Wasting time means spending time on things that are either unproductive or that take time away from productive things. For example, spending time surfing the internet or social network sites, playing video games, watching TV, and doing similar things with no goal in mind is a waste of time and creative brainpower.
Occasionally, these things can be a pleasant and relaxing diversion. Still, when they frequently interfere with more productive things like learning, becoming better at your job, spending time with family or friends, or devoting time to a hobby that has long-term benefits, they become a problem. They can even damage motivation and the establishment of family and financial priorities.
Ways to Be More Efficient and Effective
- Identify and eliminate time-wasters (see below)
- Designate specific periods as time-wasting free periods
- Make a short daily to-do-list
- Schedule the most important things first
- Set goals related to productive activities
- Keep a log of how much time you spend doing activities
- Do high priority things when you have the most energy
While my wife and I were raising our children, there were times when we would get rid of cable television. We would go without cable for six months or so. During that time, we would do more things together as a family, and we spent more time doing other productive things. It paid off in drawing our family closer together. Our children were more happy and content when we were not paying attention to them because of the quantity time we spent with them.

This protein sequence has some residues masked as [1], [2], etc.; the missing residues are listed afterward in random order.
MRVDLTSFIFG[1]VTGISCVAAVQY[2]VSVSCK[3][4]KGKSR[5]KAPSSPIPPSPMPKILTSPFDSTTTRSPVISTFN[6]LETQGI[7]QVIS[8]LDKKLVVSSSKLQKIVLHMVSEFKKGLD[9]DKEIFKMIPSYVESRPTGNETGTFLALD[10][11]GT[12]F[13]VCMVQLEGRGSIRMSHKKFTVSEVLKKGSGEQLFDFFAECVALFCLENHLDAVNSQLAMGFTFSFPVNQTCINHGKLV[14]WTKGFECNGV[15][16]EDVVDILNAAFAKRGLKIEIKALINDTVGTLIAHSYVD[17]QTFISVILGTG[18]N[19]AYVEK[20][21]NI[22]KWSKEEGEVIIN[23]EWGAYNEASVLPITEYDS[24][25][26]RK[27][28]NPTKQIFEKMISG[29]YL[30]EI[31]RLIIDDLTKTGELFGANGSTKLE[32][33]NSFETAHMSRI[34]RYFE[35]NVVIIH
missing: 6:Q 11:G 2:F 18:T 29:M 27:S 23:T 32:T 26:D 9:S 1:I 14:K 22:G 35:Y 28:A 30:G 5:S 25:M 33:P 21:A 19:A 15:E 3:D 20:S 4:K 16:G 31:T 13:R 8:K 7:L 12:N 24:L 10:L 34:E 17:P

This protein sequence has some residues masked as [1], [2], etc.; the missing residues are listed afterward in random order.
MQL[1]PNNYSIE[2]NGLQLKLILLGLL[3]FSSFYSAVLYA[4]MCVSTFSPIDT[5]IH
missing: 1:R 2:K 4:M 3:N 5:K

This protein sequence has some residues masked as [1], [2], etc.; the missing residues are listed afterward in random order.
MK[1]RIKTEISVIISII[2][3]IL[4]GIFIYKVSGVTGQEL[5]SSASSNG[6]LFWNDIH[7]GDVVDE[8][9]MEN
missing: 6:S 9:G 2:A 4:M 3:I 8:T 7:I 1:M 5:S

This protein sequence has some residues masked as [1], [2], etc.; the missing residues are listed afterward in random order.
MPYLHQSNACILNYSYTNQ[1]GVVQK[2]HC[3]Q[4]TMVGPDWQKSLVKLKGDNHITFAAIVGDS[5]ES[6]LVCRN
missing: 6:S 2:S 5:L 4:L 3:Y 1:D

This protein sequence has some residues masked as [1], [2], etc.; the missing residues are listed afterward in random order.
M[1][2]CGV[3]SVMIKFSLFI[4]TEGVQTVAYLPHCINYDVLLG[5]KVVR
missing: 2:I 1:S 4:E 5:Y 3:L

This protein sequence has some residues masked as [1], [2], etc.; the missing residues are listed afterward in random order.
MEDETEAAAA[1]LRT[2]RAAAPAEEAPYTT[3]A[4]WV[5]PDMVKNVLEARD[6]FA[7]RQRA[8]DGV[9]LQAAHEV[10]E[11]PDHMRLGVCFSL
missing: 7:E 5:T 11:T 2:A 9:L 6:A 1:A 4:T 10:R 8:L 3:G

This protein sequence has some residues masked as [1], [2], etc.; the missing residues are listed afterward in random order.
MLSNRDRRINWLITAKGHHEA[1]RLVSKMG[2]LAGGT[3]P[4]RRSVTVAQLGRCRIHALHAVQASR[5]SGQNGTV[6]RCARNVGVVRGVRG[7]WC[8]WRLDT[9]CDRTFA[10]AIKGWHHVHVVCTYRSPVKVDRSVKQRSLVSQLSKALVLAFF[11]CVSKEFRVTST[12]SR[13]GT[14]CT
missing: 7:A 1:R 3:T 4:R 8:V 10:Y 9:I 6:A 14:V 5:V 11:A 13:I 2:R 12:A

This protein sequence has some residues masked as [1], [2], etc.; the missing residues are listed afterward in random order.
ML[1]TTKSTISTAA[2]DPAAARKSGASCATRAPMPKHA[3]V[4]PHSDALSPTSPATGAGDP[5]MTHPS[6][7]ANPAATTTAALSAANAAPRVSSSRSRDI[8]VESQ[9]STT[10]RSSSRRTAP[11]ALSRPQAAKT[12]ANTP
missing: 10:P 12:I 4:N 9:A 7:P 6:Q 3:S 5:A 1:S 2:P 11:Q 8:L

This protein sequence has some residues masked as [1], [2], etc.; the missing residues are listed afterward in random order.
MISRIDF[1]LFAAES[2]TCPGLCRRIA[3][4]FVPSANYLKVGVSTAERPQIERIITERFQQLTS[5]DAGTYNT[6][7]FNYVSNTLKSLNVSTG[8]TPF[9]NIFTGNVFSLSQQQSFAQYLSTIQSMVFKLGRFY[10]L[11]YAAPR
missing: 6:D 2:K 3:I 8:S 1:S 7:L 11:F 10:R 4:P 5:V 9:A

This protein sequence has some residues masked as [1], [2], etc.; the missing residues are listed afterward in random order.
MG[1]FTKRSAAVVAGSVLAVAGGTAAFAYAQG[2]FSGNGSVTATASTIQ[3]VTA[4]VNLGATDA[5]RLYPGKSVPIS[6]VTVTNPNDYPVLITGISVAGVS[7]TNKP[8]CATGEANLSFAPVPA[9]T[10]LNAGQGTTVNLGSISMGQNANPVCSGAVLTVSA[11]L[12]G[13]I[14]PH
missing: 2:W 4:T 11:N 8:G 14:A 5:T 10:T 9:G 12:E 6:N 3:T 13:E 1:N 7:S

Things that Waste Time
- Arguing with others (pick your battles)
- Chasing money instead of improvement
- Driving in rush-hour
- Impulsive decisions
- Multitasking (focus on a single task at a time)
- Not having an agenda at meetings
- Not having a business plan
- Not having an email SPAM filter
- Not knowing when to say "no."
- Playing video games
- Surfing the Internet
- Texting back-and-forth (pick up a phone)
- Vegging in front of a television
Wasting time is the enemy of creative brainpower and financial stability. Too many great ideas died on a crumpled napkin because someone had their initiative or motivation sapped by things that waste time.